laugh softly

Definitions

  • WordNet 3.6
    • v laugh softly laugh quietly or with restraint
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Usage

In literature:

She laughed a soft, provocative laugh, and suddenly, without any warning, the cloak had fallen from her shoulders and she was dancing.
"The Safety Curtain, and Other Stories" by Ethel M. Dell
She began dancing in the snow, like a little white spirit, tossing her long hair, and laughing softly to herself.
"Old Peter's Russian Tales" by Arthur Ransome
He laughed softly to himself when the leaf fluttered and fell to the ground.
"Bunny Rabbit's Diary" by Mary Frances Blaisdell
But, Dexie," and he laughed softly, "you know it was a very cold kiss, after all.
"Miss Dexie" by Stanford Eveleth
You see, man was meant to be strong," and Moravia laughed softly, "wasn't he?
"The Man and the Moment" by Elinor Glyn
She leaned back in her chair and laughed softly.
"A Lost Leader" by E. Phillips Oppenheim
She struggled, freed herself from the detaining arms, and sprang away from her rejoicing companions, laughing softly.
"The Meadow-Brook Girls by the Sea" by Janet Aldridge
There came a soft laugh and a touch of a hand on his shoulder.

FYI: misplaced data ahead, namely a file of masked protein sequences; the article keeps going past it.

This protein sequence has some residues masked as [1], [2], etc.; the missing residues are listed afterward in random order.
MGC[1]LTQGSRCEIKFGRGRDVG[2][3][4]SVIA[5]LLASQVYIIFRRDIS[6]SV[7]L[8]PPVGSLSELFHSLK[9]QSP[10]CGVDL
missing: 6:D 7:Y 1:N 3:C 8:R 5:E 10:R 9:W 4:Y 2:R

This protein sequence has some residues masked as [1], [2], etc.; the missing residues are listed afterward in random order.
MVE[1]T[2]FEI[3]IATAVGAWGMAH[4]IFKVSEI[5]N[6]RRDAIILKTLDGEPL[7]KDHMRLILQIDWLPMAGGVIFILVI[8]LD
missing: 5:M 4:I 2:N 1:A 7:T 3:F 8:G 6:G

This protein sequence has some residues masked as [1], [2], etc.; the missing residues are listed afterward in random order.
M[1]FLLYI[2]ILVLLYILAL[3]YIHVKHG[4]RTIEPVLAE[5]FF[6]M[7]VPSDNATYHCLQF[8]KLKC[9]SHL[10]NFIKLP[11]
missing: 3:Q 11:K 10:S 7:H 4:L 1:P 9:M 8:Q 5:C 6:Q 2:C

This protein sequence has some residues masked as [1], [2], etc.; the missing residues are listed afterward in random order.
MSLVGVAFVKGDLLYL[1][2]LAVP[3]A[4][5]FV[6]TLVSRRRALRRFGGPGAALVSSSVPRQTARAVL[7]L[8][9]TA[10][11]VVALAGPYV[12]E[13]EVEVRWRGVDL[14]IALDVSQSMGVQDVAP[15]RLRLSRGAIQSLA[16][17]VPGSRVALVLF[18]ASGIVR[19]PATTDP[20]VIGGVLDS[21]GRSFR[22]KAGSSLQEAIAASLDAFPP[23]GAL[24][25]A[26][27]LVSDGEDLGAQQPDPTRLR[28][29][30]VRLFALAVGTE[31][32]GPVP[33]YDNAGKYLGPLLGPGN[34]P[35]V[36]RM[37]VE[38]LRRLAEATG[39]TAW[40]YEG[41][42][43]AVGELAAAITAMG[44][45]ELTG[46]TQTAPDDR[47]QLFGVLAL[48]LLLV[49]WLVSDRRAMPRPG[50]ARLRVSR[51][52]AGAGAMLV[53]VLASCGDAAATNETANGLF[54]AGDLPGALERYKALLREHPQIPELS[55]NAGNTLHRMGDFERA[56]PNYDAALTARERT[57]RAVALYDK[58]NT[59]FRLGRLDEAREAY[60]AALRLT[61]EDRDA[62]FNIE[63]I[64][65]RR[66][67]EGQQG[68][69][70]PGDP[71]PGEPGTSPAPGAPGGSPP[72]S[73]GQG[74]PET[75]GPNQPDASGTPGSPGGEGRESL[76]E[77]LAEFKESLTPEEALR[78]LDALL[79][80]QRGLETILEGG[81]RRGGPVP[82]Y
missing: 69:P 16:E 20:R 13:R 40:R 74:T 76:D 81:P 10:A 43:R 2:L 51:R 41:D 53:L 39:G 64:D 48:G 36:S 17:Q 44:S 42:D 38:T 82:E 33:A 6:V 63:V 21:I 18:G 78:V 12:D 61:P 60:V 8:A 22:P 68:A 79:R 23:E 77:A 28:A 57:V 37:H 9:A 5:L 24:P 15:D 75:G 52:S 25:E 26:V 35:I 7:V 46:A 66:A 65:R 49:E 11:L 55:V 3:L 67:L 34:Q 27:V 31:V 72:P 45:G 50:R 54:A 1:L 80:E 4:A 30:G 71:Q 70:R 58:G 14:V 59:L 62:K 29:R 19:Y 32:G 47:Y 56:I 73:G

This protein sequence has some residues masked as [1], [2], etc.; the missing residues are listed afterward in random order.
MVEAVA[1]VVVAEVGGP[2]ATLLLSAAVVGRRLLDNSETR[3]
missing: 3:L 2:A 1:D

"Beatrix of Clare" by John Reed Scott
Lady Helen laughed softly.
"The Colonel of the Red Huzzars" by John Reed Scott
He was laughing softly.
"The Soldier of the Valley" by Nelson Lloyd
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In poetry:

Now o'er the rural kingdom roves,
Soft pleasures with her laughing train,
Love warbles in the vocal groves,
And vegetation plants the plain.
"Spring" by Samuel Johnson
Soft wind rustles the leaves, and brightly
Wavers the light on the ferns and trees;
Water-ripples are laughing lightly,
Played upon by the sun and breeze.
"Middle Harbour" by John Le Gay Brereton
The soft ripples that laugh in the bay,
The soft shadows that sweep o'er the moor,
And the plunge of the tides at their prey
When they level the homes of the poor.
"A Te Deum" by Alfred Austin
Once, for a palace, Painting left her grove,
And taught her royal fav'rite's hand to trace
A beauteous maiden's tale of little Love,
His silken wings, soft limbs, and laughing face!
"Lines To Her Royal Highness The Princess Elizabeth" by Sir John Carr
And here my tawny Comrades laugh, and reach
Warm hands of mine-the dear brown hands I knew-
With glad, glad greetings in soft-voweled speech,
From hearts that have remembered and been true.
"At Anchor" by Ina Donna Coolbrith
Nor, jealous, soar to keep the Day
From laughing in each rippling bay,
But floating on the flood they love,
Soft whispering, kiss her breast, and seek
No passions of the air above,
No fires that burn the thunder-peak.
"The Isles Of Huron" by John Douglas Sutherland Campbell

In news:

Jamin Barton is a soft-spoken musician with a quick laugh and a winning smile who tends bar under the nickname "Sudsy" at the 500 Club in San Francisco's Mission District.
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